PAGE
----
My five year old granddaughter has developed an interest in cookbooks. That is a very good sign that the cooking gene has passed down to the next generation. She also likes aprons. :)
I find it interesting how women from various families put together a meal. My mom rarely measured anything. I had to watch her a few times to know how to make her famous vegetable beef soup (which my sister makes completely different but we learned from the same mom...twenty years apart). I don't even recall mom using measuring cups when she made biscuits.
That is the same way my daughter and I cook so the dominant gene here was from the maternal line. I want to post my potato salad recipe on my recipe blog but I haven't figured out how to write it out (well, you put a glop of Hellman's, a couple squirts of French's mustard...). As with so many dishes I make, it started with someone elses recipe (in this case, Heloise) and I just...um...tweaked it. Stephanie does exactly the same so I'll often e-mail her a recipe I just made and tell her to make it her own.
It was quite amusing when she called while making dinner last week. She wanted to use up a couple of leftover stuffed chicken breasts so she was cutting them up and making a cream sauce to put them in, to be served over noodles. It made her think of me so she called. When she told me what she was doing, I said that it sounded exactly like what I would do (uh...huh). I will say that she's much more likely to get creative with seasonings than me.
We also both have the ability to taste something at a restaurant and come up with something similar in our own kitchen. If not immediately, then sooner or later. I think that's why I love the late Laurie Colwin's books so much because this is how she cooked. It may also be why I love to read cookbooks and watch cooking shows on The Food Network and PBS. It's like being Miss Marple in the kitchen. :) There is always something new and exciting to learn when it comes to cooking!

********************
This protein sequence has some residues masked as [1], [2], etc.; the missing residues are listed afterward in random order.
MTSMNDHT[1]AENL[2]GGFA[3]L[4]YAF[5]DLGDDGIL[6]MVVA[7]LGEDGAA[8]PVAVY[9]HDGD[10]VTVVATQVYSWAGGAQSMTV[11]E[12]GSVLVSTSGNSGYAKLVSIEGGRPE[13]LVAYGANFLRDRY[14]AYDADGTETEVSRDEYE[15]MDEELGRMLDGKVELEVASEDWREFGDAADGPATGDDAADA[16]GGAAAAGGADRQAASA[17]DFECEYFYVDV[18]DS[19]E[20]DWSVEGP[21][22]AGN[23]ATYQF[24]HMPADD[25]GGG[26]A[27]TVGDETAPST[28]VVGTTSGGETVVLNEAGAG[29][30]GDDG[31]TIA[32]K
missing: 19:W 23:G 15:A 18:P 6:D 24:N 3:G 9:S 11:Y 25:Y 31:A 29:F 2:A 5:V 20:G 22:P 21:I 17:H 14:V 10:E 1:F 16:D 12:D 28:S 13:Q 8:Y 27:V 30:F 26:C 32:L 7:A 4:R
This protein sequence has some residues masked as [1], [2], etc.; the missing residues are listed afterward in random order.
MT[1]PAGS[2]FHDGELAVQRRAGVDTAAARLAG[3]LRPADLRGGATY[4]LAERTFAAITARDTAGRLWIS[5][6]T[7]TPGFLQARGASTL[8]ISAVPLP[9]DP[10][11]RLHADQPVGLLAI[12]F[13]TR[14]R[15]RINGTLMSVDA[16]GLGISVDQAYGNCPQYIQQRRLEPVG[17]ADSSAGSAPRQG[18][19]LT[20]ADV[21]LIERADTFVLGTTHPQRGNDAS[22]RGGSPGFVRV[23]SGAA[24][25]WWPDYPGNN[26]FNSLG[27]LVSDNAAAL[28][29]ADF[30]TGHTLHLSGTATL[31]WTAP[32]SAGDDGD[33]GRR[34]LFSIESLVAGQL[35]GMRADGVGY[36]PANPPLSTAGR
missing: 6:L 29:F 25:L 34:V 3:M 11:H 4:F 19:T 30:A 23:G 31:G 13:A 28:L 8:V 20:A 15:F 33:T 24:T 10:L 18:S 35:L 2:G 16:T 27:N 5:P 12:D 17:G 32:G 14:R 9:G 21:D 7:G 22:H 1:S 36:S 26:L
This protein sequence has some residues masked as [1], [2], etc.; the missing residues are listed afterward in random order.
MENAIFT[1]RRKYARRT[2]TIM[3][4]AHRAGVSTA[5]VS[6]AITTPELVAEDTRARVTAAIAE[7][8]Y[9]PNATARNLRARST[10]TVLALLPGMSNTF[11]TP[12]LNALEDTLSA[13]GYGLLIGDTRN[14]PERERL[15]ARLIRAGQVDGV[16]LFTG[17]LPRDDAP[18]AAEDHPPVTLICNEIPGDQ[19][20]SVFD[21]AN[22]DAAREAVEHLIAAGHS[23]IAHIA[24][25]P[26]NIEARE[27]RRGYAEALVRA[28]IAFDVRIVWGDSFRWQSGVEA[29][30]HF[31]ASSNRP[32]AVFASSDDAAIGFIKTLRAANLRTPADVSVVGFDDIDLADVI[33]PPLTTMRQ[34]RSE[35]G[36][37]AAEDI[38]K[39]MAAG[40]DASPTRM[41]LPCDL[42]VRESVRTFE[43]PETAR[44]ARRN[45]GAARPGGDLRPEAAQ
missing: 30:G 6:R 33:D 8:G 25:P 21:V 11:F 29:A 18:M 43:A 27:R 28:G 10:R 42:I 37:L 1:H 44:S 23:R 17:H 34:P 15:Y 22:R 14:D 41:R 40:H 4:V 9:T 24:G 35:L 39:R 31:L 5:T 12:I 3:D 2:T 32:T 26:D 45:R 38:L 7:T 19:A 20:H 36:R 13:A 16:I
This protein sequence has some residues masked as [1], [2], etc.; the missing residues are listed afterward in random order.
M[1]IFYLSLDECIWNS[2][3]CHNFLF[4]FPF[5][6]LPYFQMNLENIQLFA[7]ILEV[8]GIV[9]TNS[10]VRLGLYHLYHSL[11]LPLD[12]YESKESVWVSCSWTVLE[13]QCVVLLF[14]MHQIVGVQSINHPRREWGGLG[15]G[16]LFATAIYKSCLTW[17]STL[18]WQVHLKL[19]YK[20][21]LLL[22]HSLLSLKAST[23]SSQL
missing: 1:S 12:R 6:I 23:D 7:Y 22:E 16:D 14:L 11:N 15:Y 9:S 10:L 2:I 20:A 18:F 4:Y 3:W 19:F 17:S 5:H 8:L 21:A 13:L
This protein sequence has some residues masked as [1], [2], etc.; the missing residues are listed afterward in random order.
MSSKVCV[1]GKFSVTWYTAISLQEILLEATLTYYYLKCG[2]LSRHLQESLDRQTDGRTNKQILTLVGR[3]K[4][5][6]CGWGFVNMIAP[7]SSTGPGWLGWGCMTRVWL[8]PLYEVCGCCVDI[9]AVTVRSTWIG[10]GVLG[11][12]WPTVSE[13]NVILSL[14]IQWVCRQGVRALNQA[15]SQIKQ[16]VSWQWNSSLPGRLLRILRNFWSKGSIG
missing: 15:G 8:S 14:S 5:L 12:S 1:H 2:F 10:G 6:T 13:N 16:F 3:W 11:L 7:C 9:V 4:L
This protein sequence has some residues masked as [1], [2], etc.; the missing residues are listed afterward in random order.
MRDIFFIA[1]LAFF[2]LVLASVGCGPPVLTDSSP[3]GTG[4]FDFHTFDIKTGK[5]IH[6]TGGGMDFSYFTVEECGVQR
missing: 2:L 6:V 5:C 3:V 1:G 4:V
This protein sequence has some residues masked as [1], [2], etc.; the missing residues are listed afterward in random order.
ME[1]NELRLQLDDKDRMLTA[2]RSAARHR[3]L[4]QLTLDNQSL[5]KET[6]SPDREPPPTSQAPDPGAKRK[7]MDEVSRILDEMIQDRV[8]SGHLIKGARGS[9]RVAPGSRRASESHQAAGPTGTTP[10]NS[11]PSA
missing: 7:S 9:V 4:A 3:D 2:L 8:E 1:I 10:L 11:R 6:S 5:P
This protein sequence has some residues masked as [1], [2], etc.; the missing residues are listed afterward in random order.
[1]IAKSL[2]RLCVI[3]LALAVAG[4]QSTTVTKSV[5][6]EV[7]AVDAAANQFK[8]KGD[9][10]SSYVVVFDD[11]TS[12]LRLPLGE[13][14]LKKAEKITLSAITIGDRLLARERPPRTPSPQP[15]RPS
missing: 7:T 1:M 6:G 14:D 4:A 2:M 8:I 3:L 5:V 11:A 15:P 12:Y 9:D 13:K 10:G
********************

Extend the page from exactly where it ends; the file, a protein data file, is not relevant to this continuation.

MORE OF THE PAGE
Now, my mother-in-law was a wonderful cook but entirely different. She followed recipes exactly and the wildest she ever got was perhaps changing the seasonings a bit. She always said she wasn't a great cook, she thought anyone could follow a recipe. I'm not so sure about that. It's funny to me that her way of cooking was very much like her personality.
I have many of her favorite recipes, typed out on index cards and yellowed with age. Because she followed recipes so closely, she was always a treasure house of recommendations and there were often one or two such index cards in her letters. Time goes so quickly and when those cards were stuffed in my recipe card files, I didn't realize how much they would mean thirty years later when I would pull one of them out...especially during Holidays...when the card, in that familiar typing, was all that was left of the past generation.
My mother-in-law lived during the era of the Women's Pages in the newspaper (if you remember them, you are probably more than forty years old). Many of her favorite recipes were prize winners from the Chicago Tribune. She particularly liked to look for new favorites for luncheons and to be served when the ladies met for their bridge clubs. I was recently reading through a "vintage" recipe pamphlet about entertaining, written in the 1950s. I smiled when I saw many ideas for ladies' luncheons!
For a great summer read, I highly recommend Laurie Colwin's two books, Home Cooking: A Writer in the Kitchen and More Home Cooking. They are in paperback, each chapter is self contained, and if you are a foodie...you'll find yourself laughing out loud as well as drooling through each chapter. Colwin was a regular columnist for Gourmet magazine.